With free support for Microsoft Exchange 5.5 ending this year, and extended paid support expiring at the end of 2005, several messaging-software vendors will be in the hunt for migrating Microsoft customers. But Redmond is likely to fend off the competition with the newest version of its messaging platform, according to new research.
In a report published last week, Palo Alto, Calif-based Radicati Group Inc. said that Microsoft Exchange currently holds a 31% share of the corporate messaging software market, with an installed base that will total 114.2 million mailboxes by the end of this year.
By 2008, Radicati predicts, the Exchange installed base will reach 225.2 million mailboxes and will have a 33% share of the messaging market.
Teney K. Takahashi, a market analyst with Radicati, said that, with the end near for Exchange 5.5, customers of that product will be faced with a choice of upgrading to either Exchange 2000 or Exchange Server 2003 or looking to messaging products from IBM Lotus, Novell Inc., Oracle Corp. and others.
Exchange 5.5 currently accounts for 40% of Exchange's installed base, which means that thousands of customers are potentially up for grabs. But for those who want to stick with Microsoft, it won't be an easy upgrade, Takahashi said.
"When you look at the [5.5] migration path, it's generally more complicated than most companies are accustomed to," he said. "It'll be more time-consuming. It will require them to take a better assessment of their requirements." For example, most companies using Exchange 5.5 run it on Windows NT, which is also being phased out. So, in order to migrate to Exchange 2000 or Exchange Server 2003, those customers will need to upgrade to a more modern version of Windows as well.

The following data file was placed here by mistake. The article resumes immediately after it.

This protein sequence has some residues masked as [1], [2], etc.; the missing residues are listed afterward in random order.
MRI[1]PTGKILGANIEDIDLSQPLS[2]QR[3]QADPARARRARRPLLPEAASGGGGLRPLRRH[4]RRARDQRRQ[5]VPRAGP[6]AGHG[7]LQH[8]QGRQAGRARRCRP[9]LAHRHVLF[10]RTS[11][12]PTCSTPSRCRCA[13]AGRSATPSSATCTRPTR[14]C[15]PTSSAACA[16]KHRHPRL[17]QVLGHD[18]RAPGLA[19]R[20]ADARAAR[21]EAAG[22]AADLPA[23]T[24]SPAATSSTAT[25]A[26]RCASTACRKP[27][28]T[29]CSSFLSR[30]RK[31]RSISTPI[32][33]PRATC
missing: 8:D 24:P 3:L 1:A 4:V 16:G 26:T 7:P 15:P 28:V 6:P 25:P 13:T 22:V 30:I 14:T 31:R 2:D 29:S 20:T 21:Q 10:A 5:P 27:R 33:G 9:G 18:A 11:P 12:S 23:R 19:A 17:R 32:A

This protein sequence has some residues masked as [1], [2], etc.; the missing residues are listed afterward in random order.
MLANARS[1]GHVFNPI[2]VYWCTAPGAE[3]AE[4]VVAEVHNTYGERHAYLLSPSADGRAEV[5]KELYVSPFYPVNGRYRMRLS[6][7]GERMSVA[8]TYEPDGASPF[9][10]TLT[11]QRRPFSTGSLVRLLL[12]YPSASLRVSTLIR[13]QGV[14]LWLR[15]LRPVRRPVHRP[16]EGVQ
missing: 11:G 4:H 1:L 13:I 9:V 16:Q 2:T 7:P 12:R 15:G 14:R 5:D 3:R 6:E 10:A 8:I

Takahashi said that, because of its total cost of ownership compared with other versions of Exchange, Exchange Server 2003 "is ultimately where most of the Exchange 5.5 users go." New features that improve TCO include lower acquisition costs, lower administration costs and increased reliability. He also said that many companies won't want to waste the in-house resources of their Microsoft Certified Systems Engineers (MCSEs) by leaving Microsoft's platform.
For those looking to defect, Takahashi said, two potential alternatives are Novell's GroupWise 6.5, which includes integrated messaging, and Oracle's Collaboration Suite, which takes a "database-centric" approach to messaging.
Both leverage Microsoft's Outlook client, an industry standard that few companies would want to deal with even if they migrated from Exchange. "That's a pretty important requirement for corporations, because they don't want to have to train end users as well as administrators and help desk staff," Takahashi said.
He said that he doesn't expect IBM Lotus to take much business away from Exchange because Lotus' "primary focus" is now on Workplace, which he described as more of a "middleware collaboration" platform than an e-mail client-server solution.
Ultimately, the degree to which competitors take messaging business away from Microsoft depends on how they position themselves on pricing, lease options and integrated features, Takahashi said.
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